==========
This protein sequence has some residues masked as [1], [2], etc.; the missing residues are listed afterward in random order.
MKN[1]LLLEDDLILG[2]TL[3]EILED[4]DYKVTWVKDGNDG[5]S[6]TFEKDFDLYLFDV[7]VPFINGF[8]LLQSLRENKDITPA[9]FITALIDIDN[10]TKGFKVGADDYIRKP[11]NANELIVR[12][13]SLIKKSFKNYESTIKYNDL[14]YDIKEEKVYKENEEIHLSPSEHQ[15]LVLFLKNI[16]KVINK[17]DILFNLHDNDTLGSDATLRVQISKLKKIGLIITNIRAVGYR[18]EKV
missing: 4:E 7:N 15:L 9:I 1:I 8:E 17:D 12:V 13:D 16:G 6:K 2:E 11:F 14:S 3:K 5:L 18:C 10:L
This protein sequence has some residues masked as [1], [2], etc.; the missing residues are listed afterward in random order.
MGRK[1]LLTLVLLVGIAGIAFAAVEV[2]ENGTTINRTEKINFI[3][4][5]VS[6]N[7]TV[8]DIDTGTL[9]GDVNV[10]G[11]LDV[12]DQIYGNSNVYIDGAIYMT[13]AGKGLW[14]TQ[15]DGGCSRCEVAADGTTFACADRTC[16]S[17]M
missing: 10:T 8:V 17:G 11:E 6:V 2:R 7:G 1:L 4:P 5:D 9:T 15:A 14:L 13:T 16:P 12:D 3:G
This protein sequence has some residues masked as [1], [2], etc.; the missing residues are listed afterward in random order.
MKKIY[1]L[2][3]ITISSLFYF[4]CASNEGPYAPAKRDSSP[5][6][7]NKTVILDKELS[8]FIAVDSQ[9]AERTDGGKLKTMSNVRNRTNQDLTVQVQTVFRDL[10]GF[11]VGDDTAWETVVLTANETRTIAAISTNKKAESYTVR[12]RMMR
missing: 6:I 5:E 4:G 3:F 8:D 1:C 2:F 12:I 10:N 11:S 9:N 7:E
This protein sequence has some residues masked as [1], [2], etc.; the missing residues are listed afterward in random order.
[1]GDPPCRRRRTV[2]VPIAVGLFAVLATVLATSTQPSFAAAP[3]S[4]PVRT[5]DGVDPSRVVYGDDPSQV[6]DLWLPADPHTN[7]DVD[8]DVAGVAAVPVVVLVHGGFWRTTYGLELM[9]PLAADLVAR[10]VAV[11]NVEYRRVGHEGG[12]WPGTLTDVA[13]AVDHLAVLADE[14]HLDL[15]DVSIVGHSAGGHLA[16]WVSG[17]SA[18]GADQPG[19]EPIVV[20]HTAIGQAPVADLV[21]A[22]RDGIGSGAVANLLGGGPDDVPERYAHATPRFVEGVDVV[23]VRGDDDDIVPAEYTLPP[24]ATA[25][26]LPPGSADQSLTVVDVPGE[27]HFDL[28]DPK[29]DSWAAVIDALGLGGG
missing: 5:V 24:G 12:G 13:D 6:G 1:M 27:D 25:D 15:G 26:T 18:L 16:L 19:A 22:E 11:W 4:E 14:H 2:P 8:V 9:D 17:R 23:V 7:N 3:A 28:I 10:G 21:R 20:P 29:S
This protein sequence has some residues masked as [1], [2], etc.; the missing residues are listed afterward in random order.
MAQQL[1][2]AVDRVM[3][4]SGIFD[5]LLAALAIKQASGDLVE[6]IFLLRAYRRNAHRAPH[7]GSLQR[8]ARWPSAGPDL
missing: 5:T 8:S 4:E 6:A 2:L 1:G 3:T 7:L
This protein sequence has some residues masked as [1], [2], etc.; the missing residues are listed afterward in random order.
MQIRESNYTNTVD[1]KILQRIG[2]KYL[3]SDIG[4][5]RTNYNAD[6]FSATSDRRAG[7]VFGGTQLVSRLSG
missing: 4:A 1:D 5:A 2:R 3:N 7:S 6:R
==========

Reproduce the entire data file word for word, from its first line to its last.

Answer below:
This protein sequence has some residues masked as [1], [2], etc.; the missing residues are listed afterward in random order.
MKN[1]LLLEDDLILG[2]TL[3]EILED[4]DYKVTWVKDGNDG[5]S[6]TFEKDFDLYLFDV[7]VPFINGF[8]LLQSLRENKDITPA[9]FITALIDIDN[10]TKGFKVGADDYIRKP[11]NANELIVR[12][13]SLIKKSFKNYESTIKYNDL[14]YDIKEEKVYKENEEIHLSPSEHQ[15]LVLFLKNI[16]KVINK[17]DILFNLHDNDTLGSDATLRVQISKLKKIGLIITNIRAVGYR[18]EKV
missing: 4:E 7:N 15:L 9:I 1:I 8:E 17:D 12:V 13:D 16:G 6:K 2:E 11:F 14:S 3:K 5:L 18:C 10:L
This protein sequence has some residues masked as [1], [2], etc.; the missing residues are listed afterward in random order.
MGRK[1]LLTLVLLVGIAGIAFAAVEV[2]ENGTTINRTEKINFI[3][4][5]VS[6]N[7]TV[8]DIDTGTL[9]GDVNV[10]G[11]LDV[12]DQIYGNSNVYIDGAIYMT[13]AGKGLW[14]TQ[15]DGGCSRCEVAADGTTFACADRTC[16]S[17]M
missing: 10:T 8:V 17:G 11:E 6:V 2:R 7:G 1:L 4:P 5:D 9:T 15:A 14:L 13:T 16:P 12:D 3:G
This protein sequence has some residues masked as [1], [2], etc.; the missing residues are listed afterward in random order.
MKKIY[1]L[2][3]ITISSLFYF[4]CASNEGPYAPAKRDSSP[5][6][7]NKTVILDKELS[8]FIAVDSQ[9]AERTDGGKLKTMSNVRNRTNQDLTVQVQTVFRDL[10]GF[11]VGDDTAWETVVLTANETRTIAAISTNKKAESYTVR[12]RMMR
missing: 6:I 5:E 4:G 3:F 8:D 1:C 2:F 12:I 10:N 11:S 9:N 7:E
This protein sequence has some residues masked as [1], [2], etc.; the missing residues are listed afterward in random order.
[1]GDPPCRRRRTV[2]VPIAVGLFAVLATVLATSTQPSFAAAP[3]S[4]PVRT[5]DGVDPSRVVYGDDPSQV[6]DLWLPADPHTN[7]DVD[8]DVAGVAAVPVVVLVHGGFWRTTYGLELM[9]PLAADLVAR[10]VAV[11]NVEYRRVGHEGG[12]WPGTLTDVA[13]AVDHLAVLADE[14]HLDL[15]DVSIVGHSAGGHLA[16]WVSG[17]SA[18]GADQPG[19]EPIVV[20]HTAIGQAPVADLV[21]A[22]RDGIGSGAVANLLGGGPDDVPERYAHATPRFVEGVDVV[23]VRGDDDDIVPAEYTLPP[24]ATA[25][26]LPPGSADQSLTVVDVPGE[27]HFDL[28]DPK[29]DSWAAVIDALGLGGG
missing: 5:V 24:G 12:G 13:D 6:G 1:M 27:D 25:D 15:G 26:T 18:L 16:L 19:A 22:E 11:W 4:E 14:H 2:P 8:V 9:D 17:R 23:V 7:N 3:A 28:I 10:G 21:R 20:P 29:S
This protein sequence has some residues masked as [1], [2], etc.; the missing residues are listed afterward in random order.
MAQQL[1][2]AVDRVM[3][4]SGIFD[5]LLAALAIKQASGDLVE[6]IFLLRAYRRNAHRAPH[7]GSLQR[8]ARWPSAGPDL
missing: 5:T 8:S 4:E 6:A 2:L 1:G 3:T 7:L
This protein sequence has some residues masked as [1], [2], etc.; the missing residues are listed afterward in random order.
MQIRESNYTNTVD[1]KILQRIG[2]KYL[3]SDIG[4][5]RTNYNAD[6]FSATSDRRAG[7]VFGGTQLVSRLSG
missing: 4:A 1:D 5:A 2:R 3:N 7:S 6:R